Ecological Importance of White Birch Trees
White birches (Betula papyrifera) are also sometimes known as paper birches. Both the Latin species name papyrifera and the common name paper birch are derived from the fact that the creamy white, mature bark of the species sloughs off in papery strips. In addition to the light-colored bark, white birches are distinguished by oval to wedge-shaped leaves and catkin-like flowers.The leaves assume a bright yellow color in the fall. White birches are native to arboreal forest clearings in northern North America.They play an important role in the ecology of their native habitats.
Birch and Fungus
Some birches have beneficial relationships with various types of fungi, including edible species like the chaga or Inonofus obliquus and the birch polypore or Piptoferus betulinus. Preparations made from these fungi have long been used in traditional herbal medicines. Like other birches, Betula papyrifera also coexists with fungi in "micorrhizal" relationships. The term "micorrhizal" comes from the Greek words for fungus and roots. In micorrhizal relationships, the roots and fungi supply each other with nutrients. Fungi also grow on dead birches, breaking down the trees' cellulose to provide nutrients for other species.
- White birches (Betula papyrifera) are also sometimes known as paper birches.
- Like other birches, Betula papyrifera also coexists with fungi in "micorrhizal" relationships.
Birches are shade intolerant and are often among the first trees to colonize areas that have been decimated by fire or clear cutting. They grow quickly, providing shade and habitat for wildlife. The trees improve soil, as the roots draw nutrients from far below the surface and then restore the nutrients to topsoil when the leaves drop and degrade. As cleared areas begin to regenerate, white birches are often joined by balsam fir, spruces, jack pine and aspen. These trees eventually out-compete the short lived, sun loving, white birches.
Birches provide food, cover and nesting space for an array of wildlife. Moose, deer and snowshoe hare eat leaves or saplings of white birch. The mature trees also provide cover for these animals. Beaver and porcupine eat the bark, while voles and shrews eat the buds and seeds. Woodpeckers, chickadees, nuthatches and swallows nest in cavities in the trees. Sapsuckers bore into the bark in search of the sweet sap. They are often followed by hummingbirds and squirrels who consume the sweet liquid that pools by the holes. White birch is also the larval host to northern tiger and Canadian swallowtails, white admiral and mourning cloak butterflies.
- Birches are shade intolerant and are often among the first trees to colonize areas that have been decimated by fire or clear cutting.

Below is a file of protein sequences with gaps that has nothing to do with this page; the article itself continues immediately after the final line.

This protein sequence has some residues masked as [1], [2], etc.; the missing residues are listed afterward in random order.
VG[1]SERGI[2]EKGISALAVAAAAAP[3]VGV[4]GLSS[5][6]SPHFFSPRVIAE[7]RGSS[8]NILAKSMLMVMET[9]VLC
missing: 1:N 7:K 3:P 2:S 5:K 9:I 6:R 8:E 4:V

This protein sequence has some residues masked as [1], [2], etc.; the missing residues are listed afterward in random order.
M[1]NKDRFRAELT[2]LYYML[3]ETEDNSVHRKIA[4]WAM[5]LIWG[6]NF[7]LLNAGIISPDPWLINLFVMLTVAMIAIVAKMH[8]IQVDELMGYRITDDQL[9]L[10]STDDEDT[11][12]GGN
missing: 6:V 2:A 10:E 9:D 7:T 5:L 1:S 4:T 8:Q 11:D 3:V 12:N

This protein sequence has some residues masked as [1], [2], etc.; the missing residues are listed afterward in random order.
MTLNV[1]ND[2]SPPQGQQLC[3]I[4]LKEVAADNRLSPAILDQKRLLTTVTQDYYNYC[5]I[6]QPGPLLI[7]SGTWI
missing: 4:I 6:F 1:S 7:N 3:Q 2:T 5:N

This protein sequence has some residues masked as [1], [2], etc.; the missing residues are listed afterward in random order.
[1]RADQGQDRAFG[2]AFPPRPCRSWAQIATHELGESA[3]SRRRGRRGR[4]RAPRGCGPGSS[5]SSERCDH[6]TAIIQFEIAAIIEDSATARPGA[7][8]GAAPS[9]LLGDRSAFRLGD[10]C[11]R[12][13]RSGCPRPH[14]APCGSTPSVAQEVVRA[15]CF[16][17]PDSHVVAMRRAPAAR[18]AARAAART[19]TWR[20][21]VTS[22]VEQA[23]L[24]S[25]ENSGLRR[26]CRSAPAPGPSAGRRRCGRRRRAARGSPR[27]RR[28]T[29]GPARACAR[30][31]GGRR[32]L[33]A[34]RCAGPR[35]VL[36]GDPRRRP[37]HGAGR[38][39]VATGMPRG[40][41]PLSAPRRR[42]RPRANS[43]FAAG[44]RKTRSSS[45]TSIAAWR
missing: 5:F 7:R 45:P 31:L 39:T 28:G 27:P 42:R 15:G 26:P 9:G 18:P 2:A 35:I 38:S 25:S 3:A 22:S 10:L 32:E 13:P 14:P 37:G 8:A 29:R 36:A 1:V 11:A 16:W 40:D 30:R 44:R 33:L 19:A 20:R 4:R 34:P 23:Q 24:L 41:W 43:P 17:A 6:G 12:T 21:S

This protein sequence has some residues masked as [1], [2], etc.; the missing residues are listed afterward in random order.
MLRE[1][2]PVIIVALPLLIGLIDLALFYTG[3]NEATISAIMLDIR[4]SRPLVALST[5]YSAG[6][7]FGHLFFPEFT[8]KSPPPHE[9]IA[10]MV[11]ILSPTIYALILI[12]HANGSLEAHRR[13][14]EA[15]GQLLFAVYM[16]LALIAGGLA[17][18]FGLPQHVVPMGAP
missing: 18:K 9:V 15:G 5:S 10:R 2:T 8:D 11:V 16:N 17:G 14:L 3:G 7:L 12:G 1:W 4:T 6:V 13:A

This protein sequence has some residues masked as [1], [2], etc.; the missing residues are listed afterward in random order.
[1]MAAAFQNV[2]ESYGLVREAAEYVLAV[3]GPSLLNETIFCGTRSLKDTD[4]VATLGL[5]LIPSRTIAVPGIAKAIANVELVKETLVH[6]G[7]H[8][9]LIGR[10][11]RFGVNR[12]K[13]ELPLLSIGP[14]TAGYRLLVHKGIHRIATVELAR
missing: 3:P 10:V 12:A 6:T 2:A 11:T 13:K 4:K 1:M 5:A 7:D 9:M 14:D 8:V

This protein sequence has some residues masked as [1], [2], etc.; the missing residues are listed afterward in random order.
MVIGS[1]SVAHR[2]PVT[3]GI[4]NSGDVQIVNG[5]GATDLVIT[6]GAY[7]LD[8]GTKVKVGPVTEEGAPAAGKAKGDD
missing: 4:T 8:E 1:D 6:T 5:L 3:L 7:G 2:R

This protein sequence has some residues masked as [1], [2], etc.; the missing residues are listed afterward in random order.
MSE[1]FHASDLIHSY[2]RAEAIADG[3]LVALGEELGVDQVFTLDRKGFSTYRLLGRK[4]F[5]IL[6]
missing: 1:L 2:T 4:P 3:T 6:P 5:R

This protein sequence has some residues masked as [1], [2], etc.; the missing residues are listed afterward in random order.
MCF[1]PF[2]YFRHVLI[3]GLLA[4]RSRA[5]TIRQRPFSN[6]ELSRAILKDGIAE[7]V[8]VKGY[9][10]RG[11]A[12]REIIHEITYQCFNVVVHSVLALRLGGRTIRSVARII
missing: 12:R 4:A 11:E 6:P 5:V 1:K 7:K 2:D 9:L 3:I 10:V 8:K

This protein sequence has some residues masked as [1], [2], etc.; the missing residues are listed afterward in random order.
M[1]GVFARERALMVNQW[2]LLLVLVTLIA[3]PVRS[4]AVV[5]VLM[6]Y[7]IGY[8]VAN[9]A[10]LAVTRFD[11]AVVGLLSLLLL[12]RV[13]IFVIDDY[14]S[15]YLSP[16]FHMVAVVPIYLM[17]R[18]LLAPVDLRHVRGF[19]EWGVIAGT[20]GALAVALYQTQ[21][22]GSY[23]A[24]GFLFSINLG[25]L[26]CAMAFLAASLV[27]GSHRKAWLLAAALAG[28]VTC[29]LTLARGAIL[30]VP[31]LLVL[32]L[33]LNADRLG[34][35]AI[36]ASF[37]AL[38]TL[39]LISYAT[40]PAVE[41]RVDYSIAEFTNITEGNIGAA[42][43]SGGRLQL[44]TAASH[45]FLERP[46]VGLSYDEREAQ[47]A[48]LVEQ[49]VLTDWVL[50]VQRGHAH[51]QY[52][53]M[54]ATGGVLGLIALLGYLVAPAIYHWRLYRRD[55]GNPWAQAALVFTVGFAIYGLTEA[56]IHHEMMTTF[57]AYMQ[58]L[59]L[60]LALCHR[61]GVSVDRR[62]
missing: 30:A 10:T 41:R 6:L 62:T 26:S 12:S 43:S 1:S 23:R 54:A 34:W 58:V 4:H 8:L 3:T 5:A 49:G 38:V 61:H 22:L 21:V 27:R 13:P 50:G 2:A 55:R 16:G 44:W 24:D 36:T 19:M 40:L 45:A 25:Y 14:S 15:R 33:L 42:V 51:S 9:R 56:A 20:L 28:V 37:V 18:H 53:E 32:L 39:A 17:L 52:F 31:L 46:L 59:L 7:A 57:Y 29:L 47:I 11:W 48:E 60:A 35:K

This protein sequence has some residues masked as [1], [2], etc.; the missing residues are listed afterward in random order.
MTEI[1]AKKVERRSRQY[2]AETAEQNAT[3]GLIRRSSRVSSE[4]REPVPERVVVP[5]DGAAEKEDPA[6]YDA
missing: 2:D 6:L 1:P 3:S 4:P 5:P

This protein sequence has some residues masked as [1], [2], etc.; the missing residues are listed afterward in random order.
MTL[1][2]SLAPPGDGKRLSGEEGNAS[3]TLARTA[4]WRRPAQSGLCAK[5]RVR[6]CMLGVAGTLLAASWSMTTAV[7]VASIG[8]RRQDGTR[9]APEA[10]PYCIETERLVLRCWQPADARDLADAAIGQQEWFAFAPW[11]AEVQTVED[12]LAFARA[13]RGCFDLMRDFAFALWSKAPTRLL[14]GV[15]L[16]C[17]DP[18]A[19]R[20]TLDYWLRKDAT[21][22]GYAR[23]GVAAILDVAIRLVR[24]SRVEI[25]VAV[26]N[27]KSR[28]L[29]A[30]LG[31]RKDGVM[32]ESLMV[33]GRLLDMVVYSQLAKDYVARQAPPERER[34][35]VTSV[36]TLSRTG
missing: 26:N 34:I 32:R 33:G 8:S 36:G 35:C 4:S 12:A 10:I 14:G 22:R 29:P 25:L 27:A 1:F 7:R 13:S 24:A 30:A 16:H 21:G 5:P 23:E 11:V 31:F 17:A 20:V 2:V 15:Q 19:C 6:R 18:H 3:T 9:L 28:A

- They are often followed by hummingbirds and squirrels who consume the sweet liquid that pools by the holes.
Supporting Other Plants
Birches, which are deciduous, are often found in association with spring flowering woodland plants, which leaf out and bloom before the birch leaves appear. They are also associated with ferns as well as plants like jewelweed and asters that bloom later in the growing season. The dappled shade provided by birches is beneficial for many shrubby understory plants, including some gooseberries and hazels, as well as members of the vaccinium (blueberry and cranberry family) and raspberry families.
Though white birches survive under a wide variety of conditions in the wild, they thrive best in sunny locations with well drained soil. The trees are shallow rooted, so provide supplemental moisture until they become established. Young trees or saplings are available from nurseries. Look for varieties that are resistant to the bronze birch borer, a serious threat to birch trees. White birches can also be grown from seed or cuttings. A tree that has been cut down will also grow scores of new shoots from the base of the trunk or the roots.
- Birches, which are deciduous, are often found in association with spring flowering woodland plants, which leaf out and bloom before the birch leaves appear.
- United States Department of Agriculture: Forest Service: Some Edible Fungi Growing on Trees in Northeast Woodlots
- The University of Kentucky College of Agriculture: How to Make Butterfly Gardens
- "Manual of Woody Landscape Plants"; Michael A. Dirr; 1998.
Elisabeth Ginsburg, a writer with over 20 years' experience, earned an M.A. from Northwestern University and has done advanced study in horticulture at the New York Botanical Garden. Her work has been published in the "New York Times," "Christian Science Monitor," "Horticulture Magazine" and other national and regional publications.